A harrowing and inspirational film
Trees of Peace isn’t an easy film to watch. This is partly because of the harrowing subject matter and partly because of its limited setting. Regardless, this isn’t a film that should be overlooked. We should all be made aware of the atrocities that happen in this world as the knowledge we receive can help us understand the needs of others, stir us to take action, and give us the incentive to take perspective on our own lives as we realise our worries are often minor in comparison to those with greater hardships than our own.
The film takes place during the Rwandan genocide against the Tutsi in 1994 when armed militia from the Hutu community brutally slaughtered men, women, and children from the Tutsi community. The subject matter has been tackled on film before, with the likes of Hotel Rwanda, Shooting Dogs, and 100 Days offering varying perspectives on the atrocities that took place. But Trees Of Peace is rather unique as it takes place in only one location; a food storage basement where four women huddle together to hide while the murder of innocent people takes place outside of their confined space.
The basement belongs to Annick, a Hutu woman who is clearly against the actions of the menfolk from her community. Her life is as much in danger as that of the Tutsi people as she and her husband have been put on the Hutu’s extermination list for helping ‘the enemy.’
Annick shares her basement with Mutesi, a Tutsi woman, Jeanette, a nun, and Peyton, a white American woman who came to Rwanda on a Peace Corps mission. At first, the women are a little wary of one another but as they spend an extended time together, they slowly begin to bond, despite their different backgrounds.
As they sit and talk, trying to make sense of the situation they have found themselves in, the women share stories from their troubled lives. Two have been sexually assaulted, one has attempted suicide, and the other has been through several miscarriages. As tragic as these stories are, the women are able to form an attachment because of their shared sufferings.
Outside, there is the sound of gunfire and screaming as the militia murder innocent people. We rarely get to see the events that are happening outside although when the women look through the small opening in the basement wall, we do get to witness one atrocity that is reflective of the other crimes that are taking place around Rwanda.
As the days go on, the women do what they can to pass the time. They play games, read from a children’s book entitled ‘Trees of Peace,’ and offer words of encouragement to instil some measure of hope. But as their future appears bleak, there are moments when panic and resignation begin to set in. It’s at these times that the women start to bicker and fight with one another, and they have hallucinations and nightmares too.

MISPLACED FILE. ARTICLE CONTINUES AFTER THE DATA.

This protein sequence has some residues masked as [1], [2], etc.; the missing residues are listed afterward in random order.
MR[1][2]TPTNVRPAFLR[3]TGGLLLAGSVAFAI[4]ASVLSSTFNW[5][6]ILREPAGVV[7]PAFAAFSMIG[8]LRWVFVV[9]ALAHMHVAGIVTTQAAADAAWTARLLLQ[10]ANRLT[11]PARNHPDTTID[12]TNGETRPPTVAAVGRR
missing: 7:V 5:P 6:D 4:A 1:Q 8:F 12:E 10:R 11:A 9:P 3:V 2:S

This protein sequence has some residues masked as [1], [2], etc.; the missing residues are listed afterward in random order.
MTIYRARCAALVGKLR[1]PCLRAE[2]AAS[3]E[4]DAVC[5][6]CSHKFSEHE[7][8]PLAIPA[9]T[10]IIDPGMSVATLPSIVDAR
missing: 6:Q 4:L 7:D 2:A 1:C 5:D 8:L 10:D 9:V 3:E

A week trapped within the basement would be difficult enough but these women spend 81 days locked within this small space, with no apparent way to open the hatch above them. It’s not that they would want to leave anyway due to the waiting militia and the possibility of death outside. But even inside, death looms over them, as their food supplies start to diminish and their health begins to deteriorate.
The plight of these women is genuinely disturbing, more so because it’s a reflection of real-life events. While the characters at the heart of the film are fictional, they are still representative of the many women in Rwanda who went through harrowing ordeals during the time of the Rwandan genocide against the Tutsi. As many as 1 million people were murdered but some managed to survive to tell the stories that later inspired director Alanna Brown to make this film.
It’s to the director’s credit that the single location setting doesn’t rob the film of any of its impact. She uses her camera in some creative ways, drawing in close to the women’s terrified faces when they hear the terrifying sounds of events happening outside, and pulling back to show us the difficulties of living within a constricted setting.
The four actresses playing the women at the heart of this story must also be commended. They accurately convey the anguish and fear of their characters and the film is even more heartbreaking to watch as a consequence.
While it’s not an easy watch, as I suggested at the beginning, this is still well worth seeing. This is as much a story about sisterhood and the resilience of the human spirit as it is about the atrocities of war, and as such, the film could be considered inspirational if you’re able to connect with these vulnerable but ultimately very powerful women.
Verdict - 7.5/10